An autopsy report released by the Miami-Dade medical examiner says Marlins pitcher Jose Fernandez had "cocaine and high levels of alcohol" in his blood at the time of his death, according to Tim Elfrink of the Miami New Times. The report was released to local newspapers.
Fernandez and two others, Eduardo Rivero and Emilio Macias, were killed in the early morning hours on Sept. 25 when their boat hit a jetty off the coast of Florida. Here are some more details from Elfrink:
The medical examiner found .147 percent alcohol in [Fernandez's] blood -- above the state's .08 percent limit for drunk driving, the report says.
The examiner also detected cocaine: .126 mg/L, according to the report.
The medical examiner found that all three men died from blunt force trauma to the head and torso, resulting from the crash. Both Rivero and Macias also had alcohol in their systems, and Rivero also tested positive for cocaine.
The medical examiner report said Rivero also had cocaine in his system with a blood alcohol content of .065. Macias had a BAC of .044 but did not have any illegal drugs in his system. Neither was legally drunk. A receipt for the alcohol was found at the crash site.
It's unknown who was piloting the boat at the time of the crash, though the family's attorney insists it was not Fernandez, according to David Ovalle of the Miami Herald. They cite a witness who was on the phone with Fernandez "at the point of impact," at which time he told the person driving to go left. Phone records back up the claim.
Here is the timeline of event surrounding Fernandez's death:
Sept. 25: Miami-Dade Fire Rescue found the crash site at approximately 3 a.m. ET. It had been flipped upside down onto the rocks of the jetty. The preliminary investigation indicated the boat flipped after hitting the jetty rocks at a high rate of speed, and also that drugs and alcohol were not involved. The Marlins canceled their game that day.
Sept. 26: More details about the crash emerged. We learned that the boat, Kaught Looking with a backwards K a la a called strike three, belonged to Fernandez. It was a 32-foot fishing vessel and the fiberglass on the left side of the hull had been ripped by the crash. A friend said Fernandez had an argument with his girlfriend earlier in the day.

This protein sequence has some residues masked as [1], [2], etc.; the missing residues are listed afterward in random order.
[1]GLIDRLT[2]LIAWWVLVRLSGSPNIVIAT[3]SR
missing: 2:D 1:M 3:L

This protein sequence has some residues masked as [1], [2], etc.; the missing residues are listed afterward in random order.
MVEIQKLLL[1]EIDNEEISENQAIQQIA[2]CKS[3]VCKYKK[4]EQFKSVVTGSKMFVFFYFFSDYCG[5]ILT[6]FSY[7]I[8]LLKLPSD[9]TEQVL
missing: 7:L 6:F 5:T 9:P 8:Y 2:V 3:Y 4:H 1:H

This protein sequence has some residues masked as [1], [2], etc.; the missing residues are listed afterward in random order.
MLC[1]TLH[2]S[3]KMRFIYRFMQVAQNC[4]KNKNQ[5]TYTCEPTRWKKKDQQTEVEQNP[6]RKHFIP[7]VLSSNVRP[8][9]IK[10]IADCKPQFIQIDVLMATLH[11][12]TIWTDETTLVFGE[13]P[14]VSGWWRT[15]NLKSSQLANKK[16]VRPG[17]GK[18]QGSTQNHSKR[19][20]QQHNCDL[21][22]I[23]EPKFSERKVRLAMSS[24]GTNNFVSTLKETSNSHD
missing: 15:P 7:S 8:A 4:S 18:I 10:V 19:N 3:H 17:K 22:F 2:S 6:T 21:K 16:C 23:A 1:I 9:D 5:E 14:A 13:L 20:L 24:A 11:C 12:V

The Marlins, meanwhile, returned to action that night and had a touching pregame tribune to Fernandez. Dee Gordon hit a leadoff home run and called it "the best moment of my life to hit a home run for him." The Marlins honored Fernandez after the game as well.
Sept. 28: Fernandez's memorial service traveled through the streets of Miami. The processional started at Marlins Park at 2:16 p.m. ET to honor Fernandez's No. 16, which will be the first retired number in franchise history. The funeral was held at St. Brendan's Church.
Oct. 11: The NBA's Miami Heat paid tribute to Fernandez prior to their first preseason home game.
Oct. 14: The NHL's Florida Panthers paid tribute to Fernandez prior to their first regular season home game.
Oct. 16: An affidavit said there was "strong odor of alcohol" at the site of the crash. Toxicology tests had been run, but were not yet released by authorities.
Oct. 29: The Miami-Dade medical examiner releases a report saying cocaine and high levels of alcohol were found in Fernandez's blood at the time of the crash.
The Marlins declined to comment on the medical examiner's report, citing the ongoing investigation.